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Laying a foundation for the future through education
STAFF volunteering plays a big role in the running of corporate social responsibility (CSR) initiatives both here and in the region for Credit Suisse, which has a presence in Asia for over 40 years.
Employee engagement forms one of three pillars on which the Swiss bank conducts its social commitments globally, with the other two being financial inclusion and micro-finance, as well as education.
Roughly 53 per cent of its 7,000 staff in the Asia-Pacific participated in community-driven events in 2017.
Over 60 per cent of its 4,000 staff in Singapore have volunteered across 60 charitable organisations in the Asia-Pacific. Out of this, almost a quarter are involved in skill-based volunteering in education and financial literacy.
Credit Suisse Singapore CEO and head of Private Banking in South-east Asia, Benjamin Cavalli told The Business Times: "We feel that education lays the foundation for well-being of people. So if we are able to play a role in giving the less privileged better access to education opportunities, it can only be beneficial to society in future."
He added: "We believe in using our skills and access to different sorts of capital as well as leveraging our networks to mobilise capital for social impact."
Through the ExcITE Programme, the bank drives educational and mentoring efforts for youth development.
Mr Cavalli explained: "We first partnered ITE College East in 2015 to run this programme with the aim of making a difference in the lives of these students with a three-month-long programme, where our staff volunteers spend their time on Saturdays to engage with a group of 30-40 students."
Through ExcITE, Credit Suisse staff provide mentorship to underprivileged ITE students by sharing personal experiences on the challenges that they have faced in their youth and how they overcame them.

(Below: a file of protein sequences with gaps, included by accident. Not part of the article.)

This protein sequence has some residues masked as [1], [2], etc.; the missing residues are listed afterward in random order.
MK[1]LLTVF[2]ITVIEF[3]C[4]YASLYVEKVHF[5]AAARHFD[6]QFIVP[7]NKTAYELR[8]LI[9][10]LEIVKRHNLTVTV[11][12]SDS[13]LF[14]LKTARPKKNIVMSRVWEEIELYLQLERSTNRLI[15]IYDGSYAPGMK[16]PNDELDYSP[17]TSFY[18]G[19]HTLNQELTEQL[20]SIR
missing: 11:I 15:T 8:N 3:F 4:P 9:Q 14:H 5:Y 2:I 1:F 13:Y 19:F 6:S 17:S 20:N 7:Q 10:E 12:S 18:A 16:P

Last year, Credit Suisse extended the programme to students from all three ITE colleges. More than 50 staff volunteers signed up as mentors, up from the 40 volunteers in 2015.
Students from the 2018 cohort can look forward to additional workshops on financial literacy along with choice human resource topics such as resume advice and picking up the interview skills, which are aimed at preparing the students for their job search.
The mentoring sessions will take place between October and November 2018, and will also include field trips to Kranji War Memorial among other things.
Mr Cavalli noted that participation by Credit Suisse staff in the programme has grown from 2015, and said that he was encouraged by the diversity of his staff from different nationalities, backgrounds, departments and levels of seniority, who have taken part in the programme.
"This workshop has also helped us to connect with our colleagues from different departments better - and that's also one objective we want to achieve," he added.
Credit Suisse plans to build on its community-driven engagements, expanding its focus on education across Singapore in the coming months with the participation of family foundations and other corporates.
Mr Cavalli said: "Through collective impact efforts, we engage governments, private foundations (clients), not-for-profit organisations and academia in looking for innovative ways to address social gaps."
Examples of earlier efforts include the SIE Fund in Hong Kong and Agensi Inovasi in Malaysia, which have included partners such as PwC and the British Council.